Educational Administration, Department of

 

Date of this Version

1-2008

Document Type

Article

Citation

Journal of Women in Educational Leadership, Vol. 6, No. 1-January 2008 ISSN: 1541-6224

Comments

Copyright © 2008 Pro>Active Publications. Used by permission.

Abstract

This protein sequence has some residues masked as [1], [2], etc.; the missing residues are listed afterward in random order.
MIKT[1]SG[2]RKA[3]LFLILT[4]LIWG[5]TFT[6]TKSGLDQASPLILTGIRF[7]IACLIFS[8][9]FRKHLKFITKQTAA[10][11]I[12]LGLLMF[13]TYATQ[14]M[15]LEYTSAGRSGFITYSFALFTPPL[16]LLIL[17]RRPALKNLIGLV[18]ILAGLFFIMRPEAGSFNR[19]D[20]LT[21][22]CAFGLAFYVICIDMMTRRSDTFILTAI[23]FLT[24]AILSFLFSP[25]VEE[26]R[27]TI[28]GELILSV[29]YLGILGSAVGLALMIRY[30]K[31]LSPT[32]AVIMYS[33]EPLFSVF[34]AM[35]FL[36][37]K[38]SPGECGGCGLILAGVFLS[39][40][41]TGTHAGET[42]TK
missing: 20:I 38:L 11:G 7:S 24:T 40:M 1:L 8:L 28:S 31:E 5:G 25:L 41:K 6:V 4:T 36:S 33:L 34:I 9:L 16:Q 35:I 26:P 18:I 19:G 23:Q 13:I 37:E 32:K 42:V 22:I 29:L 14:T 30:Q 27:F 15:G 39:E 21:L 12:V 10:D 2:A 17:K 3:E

Women superintendents in one Midwestern state participated in this study of their personal demographics, professional qualifications and career paths, and demographics of districts and boards of education that hired them. Participants identified characteristics, skills, and barriers to women seeking superintendencies. Thirty-one of 36 women superintendents completed a survey, with six participating in follow-up interviews. Initial analysis supports existing research on women superintendents. A second analysis of interview data using Babcock and Laschever's (2003) research on women's negotiation skills and social networks as a theoretical framework suggests implications to train and support women aspiring to the superintendency. Historically underrepresented in school leadership, women have struggled to gain access to top administrative positions dominated by white males (Blount, 1998; Brunner & Grogan, 2007; Grogan & Brunner, 2005; Marshall, 2004; Shakeshaft, 1999; Tallerico & Blount, 2004). The superintendency is the most male-dominated executive position in any profession in the United States (Dobie & Hummel, 2001). Engrained cultural and social norms have perpetuated men's overrepresentation (Grady, 1992, 1995; Shakeshaft, 1989, 1999), yet, "firm explanations for the under representation [of women in superintendencies] continue to elude us" (Banks, 2001, p.77). This study describes women superintendents in one Midwestern state. Women superintendents described personal demographics and career paths, demographics of school districts and boards of education that hired them, and skills, characteristics, and barriers they thought were important in their selection. Thirty-five acting women superintendents were asked to complete a mail survey. Six women provided detailed insights about their experiences in follow-up interviews with the first author, the remaining woman superintendent in the state.

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